Act II has the arrival at the land of the ...stories. (This is my term; as I wrote above I couldn't find a synopsis.) If I followed the action correctly, then to the music which usually accompanies the Nutcracker Prince telling through mime about the defeat of the rats and Marie’s role in it, an actual attack by the rats occurs and here, in Act II, he defeats them, once and for all killing the Rat King. This act has no sugarplum fairy let alone cavalier. It takes place in Marie and her Prince's Kingdom I guess, though really it seems to be Drosselmeyer's and he is rather a master of ceremonies for what follows -- participating in various ways, often playfully or even ironically, and using his cane as a kind of semi-baton/semi-magic wand of sorts. I found all the Drosselmeyer a wee bit cloying here and there (and I adore Gaifullin), but my main difficulty with this way of setting up the act is that it becomes a bit unclear who/what the divertissements are for since Marie and the Prince don't stay around to watch them. (Though food trays actually play something of a role in the Act I party, desserts certainly don't seem to matter here.)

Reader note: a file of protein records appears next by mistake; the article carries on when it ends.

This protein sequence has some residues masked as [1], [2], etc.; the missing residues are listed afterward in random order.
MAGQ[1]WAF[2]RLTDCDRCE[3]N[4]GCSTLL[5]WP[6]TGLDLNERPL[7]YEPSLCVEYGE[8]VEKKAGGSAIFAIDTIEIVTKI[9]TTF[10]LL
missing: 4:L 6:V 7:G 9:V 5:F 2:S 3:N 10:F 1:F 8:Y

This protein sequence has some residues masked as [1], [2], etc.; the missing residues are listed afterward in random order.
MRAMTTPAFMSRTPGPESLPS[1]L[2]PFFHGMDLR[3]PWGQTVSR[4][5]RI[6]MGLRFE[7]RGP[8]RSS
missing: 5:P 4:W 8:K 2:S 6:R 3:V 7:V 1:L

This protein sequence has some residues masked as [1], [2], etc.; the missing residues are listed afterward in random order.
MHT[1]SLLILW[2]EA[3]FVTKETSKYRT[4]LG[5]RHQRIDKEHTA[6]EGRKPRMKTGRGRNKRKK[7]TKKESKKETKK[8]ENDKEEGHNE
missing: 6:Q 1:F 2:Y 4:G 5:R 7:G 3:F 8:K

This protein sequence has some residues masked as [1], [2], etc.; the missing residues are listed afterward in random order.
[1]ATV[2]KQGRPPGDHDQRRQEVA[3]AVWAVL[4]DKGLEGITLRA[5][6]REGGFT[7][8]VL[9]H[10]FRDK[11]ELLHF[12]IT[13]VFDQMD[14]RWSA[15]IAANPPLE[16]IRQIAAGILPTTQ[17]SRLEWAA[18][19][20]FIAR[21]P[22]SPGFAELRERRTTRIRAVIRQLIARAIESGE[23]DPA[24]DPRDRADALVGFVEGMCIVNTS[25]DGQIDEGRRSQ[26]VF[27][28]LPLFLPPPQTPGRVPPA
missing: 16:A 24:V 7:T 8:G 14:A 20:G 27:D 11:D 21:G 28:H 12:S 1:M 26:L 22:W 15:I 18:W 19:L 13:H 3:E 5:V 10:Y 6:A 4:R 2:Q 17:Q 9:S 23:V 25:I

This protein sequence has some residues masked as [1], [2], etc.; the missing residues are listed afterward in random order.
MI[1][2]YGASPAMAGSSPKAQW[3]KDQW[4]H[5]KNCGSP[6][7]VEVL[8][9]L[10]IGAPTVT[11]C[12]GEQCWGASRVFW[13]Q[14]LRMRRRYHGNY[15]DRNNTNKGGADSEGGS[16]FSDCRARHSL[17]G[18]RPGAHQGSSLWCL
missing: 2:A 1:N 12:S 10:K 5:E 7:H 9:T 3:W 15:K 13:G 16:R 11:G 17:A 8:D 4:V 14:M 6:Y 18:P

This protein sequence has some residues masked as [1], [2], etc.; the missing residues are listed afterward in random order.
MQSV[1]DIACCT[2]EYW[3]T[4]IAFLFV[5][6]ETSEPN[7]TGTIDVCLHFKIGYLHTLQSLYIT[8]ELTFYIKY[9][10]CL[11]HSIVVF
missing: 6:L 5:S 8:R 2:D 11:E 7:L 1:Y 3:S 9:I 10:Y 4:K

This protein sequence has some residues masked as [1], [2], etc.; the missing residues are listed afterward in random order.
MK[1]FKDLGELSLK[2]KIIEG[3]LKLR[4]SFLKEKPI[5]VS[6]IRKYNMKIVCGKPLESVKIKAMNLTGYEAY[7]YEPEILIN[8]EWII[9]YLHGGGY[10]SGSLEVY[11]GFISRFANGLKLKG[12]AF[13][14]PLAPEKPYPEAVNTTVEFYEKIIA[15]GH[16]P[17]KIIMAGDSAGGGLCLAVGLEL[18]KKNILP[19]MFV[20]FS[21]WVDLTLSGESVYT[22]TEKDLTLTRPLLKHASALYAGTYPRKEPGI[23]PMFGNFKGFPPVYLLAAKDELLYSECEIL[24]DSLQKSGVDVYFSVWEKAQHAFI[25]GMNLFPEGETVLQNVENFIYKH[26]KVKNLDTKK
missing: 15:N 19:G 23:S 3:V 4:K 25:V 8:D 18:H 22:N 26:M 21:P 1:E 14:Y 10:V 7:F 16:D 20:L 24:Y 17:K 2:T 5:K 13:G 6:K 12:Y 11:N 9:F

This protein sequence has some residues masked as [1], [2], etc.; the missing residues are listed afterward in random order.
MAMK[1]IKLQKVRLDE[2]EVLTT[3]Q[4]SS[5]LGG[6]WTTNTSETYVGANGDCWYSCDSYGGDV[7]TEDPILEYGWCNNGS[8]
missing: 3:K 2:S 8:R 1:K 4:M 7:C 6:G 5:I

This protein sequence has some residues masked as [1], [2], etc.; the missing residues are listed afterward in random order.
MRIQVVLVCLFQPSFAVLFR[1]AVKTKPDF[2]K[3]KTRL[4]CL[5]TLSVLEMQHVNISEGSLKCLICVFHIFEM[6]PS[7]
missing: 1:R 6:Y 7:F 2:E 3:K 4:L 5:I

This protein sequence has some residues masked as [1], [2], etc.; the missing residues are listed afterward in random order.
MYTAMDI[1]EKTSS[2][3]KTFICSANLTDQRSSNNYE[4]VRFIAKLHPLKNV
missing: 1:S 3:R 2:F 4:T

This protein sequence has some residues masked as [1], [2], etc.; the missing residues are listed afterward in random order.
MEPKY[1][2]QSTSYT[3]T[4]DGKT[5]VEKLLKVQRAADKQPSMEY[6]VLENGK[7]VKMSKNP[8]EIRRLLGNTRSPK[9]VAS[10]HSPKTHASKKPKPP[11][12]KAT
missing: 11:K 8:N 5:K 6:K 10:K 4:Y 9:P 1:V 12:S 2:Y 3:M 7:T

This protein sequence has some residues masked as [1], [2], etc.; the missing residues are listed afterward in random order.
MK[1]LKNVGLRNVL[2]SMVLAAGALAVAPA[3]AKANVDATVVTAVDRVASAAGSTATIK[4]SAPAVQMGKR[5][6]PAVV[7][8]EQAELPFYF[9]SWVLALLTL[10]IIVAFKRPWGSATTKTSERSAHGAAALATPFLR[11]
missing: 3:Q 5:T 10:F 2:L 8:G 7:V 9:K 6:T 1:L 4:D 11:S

We get a relatively typical Spanish dance, a Chinese fan dance with a female soloist in a very lively leaping solo, a more or less standard Russian dance for two couples (though the women are actually on pointe--semi-disguised by having shoes and tights died to look like the dancers are wearing boots) and always, in the background, the images of the pages turning to accompany the mood/theme of the dance. An audience favorite was Arabian that had three bare-chested men dancing in slow acrobatic formations with a snake (a woman in a black body suit covered in scattered golden scales and who rather wonderfully emerges from and returns into a giant basket). The shepherdesses (or Marzipan) was completely transformed--and it will sound the silliest of the divertissements but at the performance I attended was probably my favorite: a Hen and a Cock protecting their eggs dance a pas de deux; at the end all the eggs hatch and tiny little chicks emerge, played by tiny little children of course;  one of them can't even get fully out of its shell. It's beyond adorable. And the hen and cock then lead them away. I can't decide if I found this so clever because of the choreography or because of the pitch perfect "Hen" mother of Jackie Nash who without condescending to the part exactly caught its humor, its "chicken" flavor, and its tenderness all while dancing with fantastic skill and grace. Also, and this will sound like a joke but I am quite serious, she had one of the ballet's most gorgeous costumes which was made of blue "feathers" (I assume not real feathers) forming a sort of round shaped skirt that stopped at the knees simultaneously suggesting a plump bird (though not making her look plump) and a kind of peasant dress. Like Nash's performance it managed to be humorously "chicken" like and beautiful at the same time.